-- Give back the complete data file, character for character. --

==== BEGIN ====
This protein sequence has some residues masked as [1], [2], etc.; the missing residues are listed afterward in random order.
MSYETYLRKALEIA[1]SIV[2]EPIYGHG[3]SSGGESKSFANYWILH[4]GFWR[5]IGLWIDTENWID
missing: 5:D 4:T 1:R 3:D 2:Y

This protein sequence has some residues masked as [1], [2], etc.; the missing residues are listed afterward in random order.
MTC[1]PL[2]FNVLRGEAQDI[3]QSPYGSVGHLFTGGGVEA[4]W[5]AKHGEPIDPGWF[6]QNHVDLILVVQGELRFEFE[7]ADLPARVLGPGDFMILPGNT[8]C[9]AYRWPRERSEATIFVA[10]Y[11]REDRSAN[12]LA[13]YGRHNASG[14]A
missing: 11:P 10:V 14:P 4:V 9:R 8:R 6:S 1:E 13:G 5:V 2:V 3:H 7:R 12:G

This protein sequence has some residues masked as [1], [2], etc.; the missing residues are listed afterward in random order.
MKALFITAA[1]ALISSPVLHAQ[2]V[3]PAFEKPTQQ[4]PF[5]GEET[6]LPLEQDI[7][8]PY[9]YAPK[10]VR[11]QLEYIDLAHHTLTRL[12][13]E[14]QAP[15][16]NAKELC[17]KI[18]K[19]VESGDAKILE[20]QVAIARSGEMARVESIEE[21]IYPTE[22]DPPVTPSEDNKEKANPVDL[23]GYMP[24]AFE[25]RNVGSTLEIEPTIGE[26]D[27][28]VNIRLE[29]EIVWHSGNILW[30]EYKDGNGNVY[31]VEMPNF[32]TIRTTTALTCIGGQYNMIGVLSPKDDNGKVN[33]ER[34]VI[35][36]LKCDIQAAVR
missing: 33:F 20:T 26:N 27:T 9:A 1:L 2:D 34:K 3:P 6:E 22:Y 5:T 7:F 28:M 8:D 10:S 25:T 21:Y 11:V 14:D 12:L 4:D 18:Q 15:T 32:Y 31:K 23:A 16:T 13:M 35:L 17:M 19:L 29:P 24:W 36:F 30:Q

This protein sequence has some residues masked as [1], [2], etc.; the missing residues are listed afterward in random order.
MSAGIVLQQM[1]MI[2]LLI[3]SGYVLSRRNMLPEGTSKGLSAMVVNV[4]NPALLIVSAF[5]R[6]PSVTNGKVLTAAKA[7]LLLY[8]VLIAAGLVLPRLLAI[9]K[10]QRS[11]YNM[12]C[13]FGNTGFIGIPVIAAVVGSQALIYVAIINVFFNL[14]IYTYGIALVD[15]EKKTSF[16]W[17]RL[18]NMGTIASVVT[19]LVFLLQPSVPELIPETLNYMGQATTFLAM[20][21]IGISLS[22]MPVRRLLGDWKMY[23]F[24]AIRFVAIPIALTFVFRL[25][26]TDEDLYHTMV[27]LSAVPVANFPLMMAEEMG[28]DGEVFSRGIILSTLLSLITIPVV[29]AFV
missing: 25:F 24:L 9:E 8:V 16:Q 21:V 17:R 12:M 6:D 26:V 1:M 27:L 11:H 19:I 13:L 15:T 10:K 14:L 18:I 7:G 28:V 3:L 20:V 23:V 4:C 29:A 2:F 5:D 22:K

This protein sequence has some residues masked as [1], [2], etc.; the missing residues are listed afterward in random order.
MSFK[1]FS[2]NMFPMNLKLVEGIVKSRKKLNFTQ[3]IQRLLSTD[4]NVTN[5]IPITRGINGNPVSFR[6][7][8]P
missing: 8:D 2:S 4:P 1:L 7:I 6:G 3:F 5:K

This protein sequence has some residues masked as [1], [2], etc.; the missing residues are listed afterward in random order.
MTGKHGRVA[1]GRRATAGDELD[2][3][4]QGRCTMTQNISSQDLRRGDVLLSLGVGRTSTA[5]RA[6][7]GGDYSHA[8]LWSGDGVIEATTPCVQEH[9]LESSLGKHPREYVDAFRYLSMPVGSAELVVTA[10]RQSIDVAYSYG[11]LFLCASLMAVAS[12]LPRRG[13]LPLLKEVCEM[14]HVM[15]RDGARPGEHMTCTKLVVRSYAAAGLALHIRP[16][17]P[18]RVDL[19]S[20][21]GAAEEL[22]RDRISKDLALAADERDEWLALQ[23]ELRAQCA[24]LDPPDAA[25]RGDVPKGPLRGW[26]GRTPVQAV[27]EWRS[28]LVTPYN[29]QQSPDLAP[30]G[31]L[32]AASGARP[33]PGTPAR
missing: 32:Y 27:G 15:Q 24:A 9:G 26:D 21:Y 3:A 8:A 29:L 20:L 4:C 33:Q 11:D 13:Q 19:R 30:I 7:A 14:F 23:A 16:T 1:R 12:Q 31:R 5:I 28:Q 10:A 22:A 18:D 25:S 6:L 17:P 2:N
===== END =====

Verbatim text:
This protein sequence has some residues masked as [1], [2], etc.; the missing residues are listed afterward in random order.
MSYETYLRKALEIA[1]SIV[2]EPIYGHG[3]SSGGESKSFANYWILH[4]GFWR[5]IGLWIDTENWID
missing: 5:D 4:T 1:R 3:D 2:Y

This protein sequence has some residues masked as [1], [2], etc.; the missing residues are listed afterward in random order.
MTC[1]PL[2]FNVLRGEAQDI[3]QSPYGSVGHLFTGGGVEA[4]W[5]AKHGEPIDPGWF[6]QNHVDLILVVQGELRFEFE[7]ADLPARVLGPGDFMILPGNT[8]C[9]AYRWPRERSEATIFVA[10]Y[11]REDRSAN[12]LA[13]YGRHNASG[14]A
missing: 11:P 10:V 14:P 4:V 9:R 8:R 6:S 1:E 13:G 5:V 2:V 3:H 7:R 12:G

This protein sequence has some residues masked as [1], [2], etc.; the missing residues are listed afterward in random order.
MKALFITAA[1]ALISSPVLHAQ[2]V[3]PAFEKPTQQ[4]PF[5]GEET[6]LPLEQDI[7][8]PY[9]YAPK[10]VR[11]QLEYIDLAHHTLTRL[12][13]E[14]QAP[15][16]NAKELC[17]KI[18]K[19]VESGDAKILE[20]QVAIARSGEMARVESIEE[21]IYPTE[22]DPPVTPSEDNKEKANPVDL[23]GYMP[24]AFE[25]RNVGSTLEIEPTIGE[26]D[27][28]VNIRLE[29]EIVWHSGNILW[30]EYKDGNGNVY[31]VEMPNF[32]TIRTTTALTCIGGQYNMIGVLSPKDDNGKVN[33]ER[34]VI[35][36]LKCDIQAAVR
missing: 33:F 20:T 26:N 27:T 9:A 1:L 2:D 34:K 3:P 6:E 22:Y 5:T 7:F 28:M 8:D 10:S 25:T 21:Y 11:V 14:D 12:L 4:D 18:Q 15:T 32:Y 31:K 23:A 16:T 13:M 35:L 17:M 19:L 29:P 24:W 36:F 30:Q

This protein sequence has some residues masked as [1], [2], etc.; the missing residues are listed afterward in random order.
MSAGIVLQQM[1]MI[2]LLI[3]SGYVLSRRNMLPEGTSKGLSAMVVNV[4]NPALLIVSAF[5]R[6]PSVTNGKVLTAAKA[7]LLLY[8]VLIAAGLVLPRLLAI[9]K[10]QRS[11]YNM[12]C[13]FGNTGFIGIPVIAAVVGSQALIYVAIINVFFNL[14]IYTYGIALVD[15]EKKTSF[16]W[17]RL[18]NMGTIASVVT[19]LVFLLQPSVPELIPETLNYMGQATTFLAM[20][21]IGISLS[22]MPVRRLLGDWKMY[23]F[24]AIRFVAIPIALTFVFRL[25][26]TDEDLYHTMV[27]LSAVPVANFPLMMAEEMG[28]DGEVFSRGIILSTLLSLITIPVV[29]AFV
missing: 25:F 24:L 9:E 8:V 16:Q 21:V 17:R 12:M 6:D 26:V 1:M 27:L 11:H 19:I 13:L 15:T 10:K 14:L 18:I 7:G 28:V 3:L 20:V 23:V 4:C 29:A 2:F 5:D 22:K

This protein sequence has some residues masked as [1], [2], etc.; the missing residues are listed afterward in random order.
MSFK[1]FS[2]NMFPMNLKLVEGIVKSRKKLNFTQ[3]IQRLLSTD[4]NVTN[5]IPITRGINGNPVSFR[6][7][8]P
missing: 8:D 2:S 4:P 1:L 7:I 6:G 3:F 5:K

This protein sequence has some residues masked as [1], [2], etc.; the missing residues are listed afterward in random order.
MTGKHGRVA[1]GRRATAGDELD[2][3][4]QGRCTMTQNISSQDLRRGDVLLSLGVGRTSTA[5]RA[6][7]GGDYSHA[8]LWSGDGVIEATTPCVQEH[9]LESSLGKHPREYVDAFRYLSMPVGSAELVVTA[10]RQSIDVAYSYG[11]LFLCASLMAVAS[12]LPRRG[13]LPLLKEVCEM[14]HVM[15]RDGARPGEHMTCTKLVVRSYAAAGLALHIRP[16][17]P[18]RVDL[19]S[20][21]GAAEEL[22]RDRISKDLALAADERDEWLALQ[23]ELRAQCA[24]LDPPDAA[25]RGDVPKGPLRGW[26]GRTPVQAV[27]EWRS[28]LVTPYN[29]QQSPDLAP[30]G[31]L[32]AASGARP[33]PGTPAR
missing: 32:Y 27:G 15:Q 24:A 9:G 26:D 21:Y 3:A 8:A 29:L 20:L 4:C 33:Q 11:D 13:Q 19:R 30:I 7:A 14:F 23:A 16:T 1:R 12:Q 31:R 5:I 28:Q 10:A 22:A 18:D 25:S 6:L 17:P 2:N